NAMI North Carolina has developed a Public Policy Agenda outlining mental health priorities to guide state and federal policymakers as they make budget recommendations and consider funding allocations for mental health. NAMI North Carolina supports priorities that promote sustainable stability for North Carolinians living with mental illness such as additional community hospital beds and housing. To read the NAMI North Carolina Public Policy Agenda, click HERE.

The National Alliance on Mental Illness (NAMI) North Carolina is a grassroots non-profit organization providing support, education and advocacy for people living with mental illnesses and their families and friends. We are governed by a Board of Directors elected by membership and are 501(c)(3) accredited. NAMI NC is a part of NAMI which has over 210,000 members in 1,200 affiliates across the country. For more information, please visit

Thompson: Infant mortality rate threatened

The Daily Reflector
Greenville, NC

In a rare breath of good news, the governor’s office announced last week that North Carolina’s infant mortality rate in 2010 was the lowest in the state’s history. Fewer families endured the indescribable pain of losing a young child, a significant accomplishment for a state with a very poor track record preventing infant deaths. Unfortunately, the budget passed by state legislators last summer will likely undermine progress, particularly for eastern North Carolina and African-American families.
In 1988, North Carolina had the worst infant mortality rate in the country. Prodded by the shame of such a distinction, Republican Gov. Jim Martin and the Democratic state Legislature teamed up to implement a variety of public health programs to improve health outcomes for pregnant women and young children.
North Carolina’s infant mortality rate is now much closer to the middle of the pack in relation to the other 49 states.
The news, however, is not all good. African-American infants are still more than twice as likely to die as white babies, and eastern North Carolina counties suffer from disproportionately high mortality rates. This disparity will likely be exacerbated by the recent decisions of state legislators, who cut not only specific infant mortality prevention programs, but also broader health services for women and children.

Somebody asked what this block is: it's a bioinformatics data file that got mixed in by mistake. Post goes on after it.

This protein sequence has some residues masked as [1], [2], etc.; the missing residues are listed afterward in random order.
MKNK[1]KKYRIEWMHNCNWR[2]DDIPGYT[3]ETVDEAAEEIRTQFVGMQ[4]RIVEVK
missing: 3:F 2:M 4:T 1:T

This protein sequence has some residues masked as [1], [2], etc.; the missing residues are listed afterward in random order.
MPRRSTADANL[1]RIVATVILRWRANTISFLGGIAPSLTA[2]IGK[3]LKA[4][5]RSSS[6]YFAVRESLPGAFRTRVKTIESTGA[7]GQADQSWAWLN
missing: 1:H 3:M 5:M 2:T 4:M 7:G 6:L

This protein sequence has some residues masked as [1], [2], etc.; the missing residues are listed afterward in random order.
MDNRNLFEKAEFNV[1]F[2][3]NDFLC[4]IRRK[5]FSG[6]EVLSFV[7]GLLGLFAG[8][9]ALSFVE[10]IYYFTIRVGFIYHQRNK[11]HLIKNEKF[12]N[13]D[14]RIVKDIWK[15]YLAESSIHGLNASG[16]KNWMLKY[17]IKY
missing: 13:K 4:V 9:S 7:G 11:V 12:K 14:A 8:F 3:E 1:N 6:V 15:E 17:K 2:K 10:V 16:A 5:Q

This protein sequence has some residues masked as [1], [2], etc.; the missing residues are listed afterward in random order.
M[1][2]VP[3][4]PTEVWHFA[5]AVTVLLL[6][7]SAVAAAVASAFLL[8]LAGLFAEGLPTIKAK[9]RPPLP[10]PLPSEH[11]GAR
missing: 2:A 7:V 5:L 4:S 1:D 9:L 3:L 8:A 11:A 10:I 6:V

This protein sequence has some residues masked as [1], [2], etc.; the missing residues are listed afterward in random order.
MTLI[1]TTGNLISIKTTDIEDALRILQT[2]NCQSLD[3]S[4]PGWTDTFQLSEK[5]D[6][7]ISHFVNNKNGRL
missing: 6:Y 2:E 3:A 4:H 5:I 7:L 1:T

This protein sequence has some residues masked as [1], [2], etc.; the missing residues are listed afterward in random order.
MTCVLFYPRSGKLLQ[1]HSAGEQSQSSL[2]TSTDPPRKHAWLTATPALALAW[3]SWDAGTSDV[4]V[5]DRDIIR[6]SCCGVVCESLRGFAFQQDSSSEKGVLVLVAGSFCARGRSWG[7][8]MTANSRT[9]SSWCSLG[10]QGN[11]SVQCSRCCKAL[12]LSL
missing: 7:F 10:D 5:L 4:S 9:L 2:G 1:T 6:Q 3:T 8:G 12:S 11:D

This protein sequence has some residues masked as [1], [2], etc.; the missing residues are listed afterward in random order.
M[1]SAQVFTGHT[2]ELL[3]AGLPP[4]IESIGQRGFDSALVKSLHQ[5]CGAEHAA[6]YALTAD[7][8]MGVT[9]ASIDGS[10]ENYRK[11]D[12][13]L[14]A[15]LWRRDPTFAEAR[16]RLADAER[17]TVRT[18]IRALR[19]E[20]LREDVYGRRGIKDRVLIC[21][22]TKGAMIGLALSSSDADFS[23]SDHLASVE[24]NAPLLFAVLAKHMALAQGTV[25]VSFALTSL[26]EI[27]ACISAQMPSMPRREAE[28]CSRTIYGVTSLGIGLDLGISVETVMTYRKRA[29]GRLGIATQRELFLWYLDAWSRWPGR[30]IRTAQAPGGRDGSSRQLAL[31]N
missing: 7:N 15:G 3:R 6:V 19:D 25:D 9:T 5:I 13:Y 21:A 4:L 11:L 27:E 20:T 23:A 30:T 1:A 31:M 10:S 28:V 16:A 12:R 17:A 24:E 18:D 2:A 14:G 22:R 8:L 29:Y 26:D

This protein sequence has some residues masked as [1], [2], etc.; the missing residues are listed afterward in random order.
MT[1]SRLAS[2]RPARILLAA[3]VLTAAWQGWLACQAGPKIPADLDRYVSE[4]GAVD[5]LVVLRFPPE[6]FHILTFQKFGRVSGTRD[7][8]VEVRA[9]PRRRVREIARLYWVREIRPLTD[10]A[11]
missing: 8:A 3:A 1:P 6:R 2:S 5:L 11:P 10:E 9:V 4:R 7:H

Of specific importance to Greenville is the East Carolina University High-Risk Clinic, which serves as a regional hub for the treatment and support of high-risk pregnancies. In 2011, the Legislature chose not to renew the grant for the clinic.The elimination of state funding has led to the closure of two outreach clinics, the loss of key staff including the head nurse, and the doubling of wait times for patients. Since the success of prenatal services depends on providing the right care, at the right time and at the right place, these reductions in capacity and services will have a detrimental impact on infant mortality in the eastern part of the state.
Furthermore, the decision to cut the ECU High-Risk Clinic was penny-wise and pound-foolish. Just one pre-term birth is more expensive than the entire state allocation for the clinic, which was $325,000, a relatively small amount in a $19.7 billion budget. The cost of these preventable pre-term births will largely be shifted to the state’s Medicaid program, which was cut more than $350 million.
The Legislature’s budget decisions become even more troubling when the problem of infant mortality is viewed with an appropriately broad lens. After all, the infant mortality rate is a broad indicator of women’s and children’s health across the state.
In addition to prior pre-term births, diabetes and pre-existing health conditions are some of the major factors that lead to a high infant mortality rate. That’s why deep cuts to our state’s Medicaid program and the elimination of the Health and Wellness Trust Fund will have such a substantial impact on the infant mortality rate, especially in eastern North Carolina where rates of diabetes and obesity are already high.
We can do better. Gov. Martin, a Republican, and the Democratic legislature of 1988 showed that the two political parties can come together and prioritize the health and safety of North Carolina’s children. With the legislature back in session this week and again after Thanksgiving, it’s a perfect time for North Carolina’s current crop of elected officials to follow their example, put children first and fully fund the ECU High-Risk Clinic.